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ARS Home » Southeast Area » Athens, Georgia » U.S. National Poultry Research Center » Egg Safety & Quality Research » Research » Publications at this Location » Publication #306556

Research Project: Genetic Analysis of Poultry-Associated Salmonella enterica to Identify and Characterize Properties and Markers Associated with Egg-Borne Transmission of Illness

Location: Egg Safety & Quality Research

Title: The characterization of Salmonella enterica serovars isolated from the scalder tank water of a commercial poultry processing plant: Recovery of a multi-drug resistant S. Heidelberg

Author
item Rothrock, Michael
item Ingram, Kimberly - Kim
item Gamble, John
item Guard, Jean
item Cicconi-hogan, Kellie
item Hinton, Jr, Arthur
item Hiett, Kelli

Submitted to: Poultry Science
Publication Type: Peer Reviewed Journal
Publication Acceptance Date: 10/20/2014
Publication Date: 2/12/2015
Citation: Rothrock Jr, M.J., Ingram, K.D., Gamble, J., Guard, J.Y., Cicconi-Hogan, K.M., Hinton Jr, A., Hiett, K.L. 2015. The characterization of Salmonella enterica serovars isolated from the scalder tank water of a commercial poultry processing plant: Recovery of a multi-drug resistant S. Heidelberg. Poultry Science. 94(3):467-472.

Interpretive Summary: The purpose of this study was to assess the presence of Salmonella enterica in the water of the final scalder tank throughout a typical processing day in a commercial broiler chicken processing plant. Three liters of scalder water were aseptically sampled three times daily for three consecutive days – at the start of the processing day prior to the birds entering the tank, midway through the processing day, and then at the end of the processing day after the final birds were scalded. Salmonella spp. were quantified (via MPN) and recovered isolates were characterized using several serotyping methods (serological and molecular) and antimicrobial susceptibility testing (AST). No Salmonella were recovered from start-of-day water samples, while a total of 56 Salmonella isolates were recovered from the mid-day and end of day scalder water samples. There was a general agreement between serotyping methods that the isolates belonged to either S. Kentucky (n = 45) or S. Heidelberg (n = 11), although the rep-PCR method indicated a greater amount of diversity of the isolates in these two serovars than the other serotyping methods. While none of the S. Kentucky isolates possessed any antimicrobial resistances, all S. Heidelberg isolates were found to be multidrug resistant to five specific antimicrobials representing three antimicrobial classes. Due to the potential public health impact of S. Heidelberg, and the recent nationwide poultry-associated outbreak of the multi-drug resistant S. Heidelberg, future studies should focus on understanding the transmission and environmental growth dynamics of this serovar within the commercial poultry processing plant environment.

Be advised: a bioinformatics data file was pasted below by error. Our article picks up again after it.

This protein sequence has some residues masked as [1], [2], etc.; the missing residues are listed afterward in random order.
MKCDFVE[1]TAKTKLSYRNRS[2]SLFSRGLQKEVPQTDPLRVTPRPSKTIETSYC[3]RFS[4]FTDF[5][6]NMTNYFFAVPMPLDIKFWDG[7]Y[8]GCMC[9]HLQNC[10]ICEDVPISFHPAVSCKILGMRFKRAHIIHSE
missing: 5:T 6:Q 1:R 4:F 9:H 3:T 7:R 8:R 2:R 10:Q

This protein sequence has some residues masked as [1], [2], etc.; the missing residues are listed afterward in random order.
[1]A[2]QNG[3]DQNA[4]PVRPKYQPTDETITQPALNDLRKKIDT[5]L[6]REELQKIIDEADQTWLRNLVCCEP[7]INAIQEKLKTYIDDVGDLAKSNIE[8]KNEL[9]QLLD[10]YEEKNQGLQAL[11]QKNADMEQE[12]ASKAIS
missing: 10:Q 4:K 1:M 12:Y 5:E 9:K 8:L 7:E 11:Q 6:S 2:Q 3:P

Technical Abstract: The purpose of this study was to assess the presence of Salmonella enterica in the water of the final scalder tank throughout a typical processing day in a commercial broiler chicken processing plant. Three liters of scalder water were aseptically sampled three times daily for three consecutive days – at the start of the processing day prior to the birds entering the tank, midway through the processing day, and then at the end of the processing day after the final birds were scalded. Salmonella spp. were quantified (via MPN) and recovered isolates were characterized using several serotyping methods (serological and molecular) and antimicrobial susceptibility testing (AST). No Salmonella were recovered from start-of-day water samples, while a total of 56 Salmonella isolates were recovered from the mid-day and end of day scalder water samples. There was a general agreement between serotyping methods that the isolates belonged to either S. Kentucky (n = 45) or S. Heidelberg (n = 11), although the rep-PCR method indicated a greater amount of diversity of the isolates in these two serovars than the other serotyping methods. While none of the S. Kentucky isolates possessed any antimicrobial resistances, all S. Heidelberg isolates were found to be multidrug resistant to five specific antimicrobials representing three antimicrobial classes. Due to the potential public health impact of S. Heidelberg, and the recent nationwide poultry-associated outbreak of the multi-drug resistant S. Heidelberg, future studies should focus on understanding the transmission and environmental growth dynamics of this serovar within the commercial poultry processing plant environment.